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1933: The Nazi State Begins
 pg. 67 
Classifying humans according to their physical features was central to Nazi plans for the racial reordering of Europe. This metal case with 20 glass balls of different eye colors was used to identify and designate one's racial group according to the pseudoscience of the Nazis. Although firsthand observations often contradicted the theoretical basis of race-based science, many German doctors and scientists enthusiastically pursued the research agenda set by the regime.
Photo: United States Holocaust Memorial Museum Photo Archive

Arisierung, or "Aryanization," was a vital part of the Nazi Party's plan to reduce Jewish influence in Germany. This scheme, which began almost immediately after Hitler came to power, consisted of two components: cultural and economic Aryanization.

The cultural portion began in 1933, with the government's efforts to drive Jews out of the Reich's cultural life. Jewish intellectuals, actors, journalists, and musicians lost their posts in important cultural institutions, and Jewish enrollment in universities was severely restricted.

From the outset of the Third Reich, many Jews found it prudent to sell their property at a loss and flee the country. In 1938, however, the Aryanization of Jewish property began in earnest. On April 26 Hermann Göring promulgated the "Order Requiring the Declaration of Jewish Property," which obligated all German Jews to declare the value of their economic holdings both at home and abroad. Increased pressure forced Jews to sell their businesses at 30 to 60 percent of their value.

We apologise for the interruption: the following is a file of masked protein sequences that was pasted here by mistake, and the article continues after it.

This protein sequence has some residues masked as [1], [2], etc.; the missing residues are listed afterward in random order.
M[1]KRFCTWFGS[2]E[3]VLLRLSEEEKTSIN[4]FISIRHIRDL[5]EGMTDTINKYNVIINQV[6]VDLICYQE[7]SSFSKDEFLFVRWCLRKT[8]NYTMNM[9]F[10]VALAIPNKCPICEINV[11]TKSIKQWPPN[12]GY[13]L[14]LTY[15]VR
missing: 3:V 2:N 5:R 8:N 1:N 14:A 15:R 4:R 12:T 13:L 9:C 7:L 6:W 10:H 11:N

The effects of Aryanization were devastating to Germany's Jewish population, severely undermining the economic well-being of the Jewish community. This was, of course, the Nazis' main goal in carrying out this practice.

A pedestrian eyes the National Socialist paraphernalia on display at a Nazi headquarters in Yorkville, Pennsylvania. Biographies of Hitler, the party newspaper (Völkischer Beobachter), and other items could be purchased by individuals who either supported or were curious about the Nazi movement. Hitler's government was seen by many native Germans living in the U.S. as a needed corrective to the ineffective governmental regimes of the earlier Weimar Republic.
Photo: UPI/Corbis-Bettmann
 June 28, 1933: In a speech to German newspaper publishers, Hitler describes the government's new journalistic regulations.
 July 1, 1933: The German government states that "Reich Chancellor Hitler still belongs to the Catholic Church and has no intention of leaving it."
 July 14, 1933: The Nazi Party is made Germany's only legal political party; political opposition is punishable by law. The Law Regarding Revocation of Naturalization and the Annulment of German Citizenship strips German citizenship from Eastern European Jews living in Germany. Also, Germany enacts the Law for the Prevention of Offspring with Hereditary Diseases, which provides for sterilization of "unfit" parents and potential parents, as well as "euthanasia" of the "defective" and of "useless eaters." The government terms these people lebensunwertes Leben ("life unworthy of life"). The law is endorsed by the American Eugenics Society.
1933: The Nazi State Begins
 pg. 67 
The Holocaust Chronicle
© 2009 Publications International, Ltd.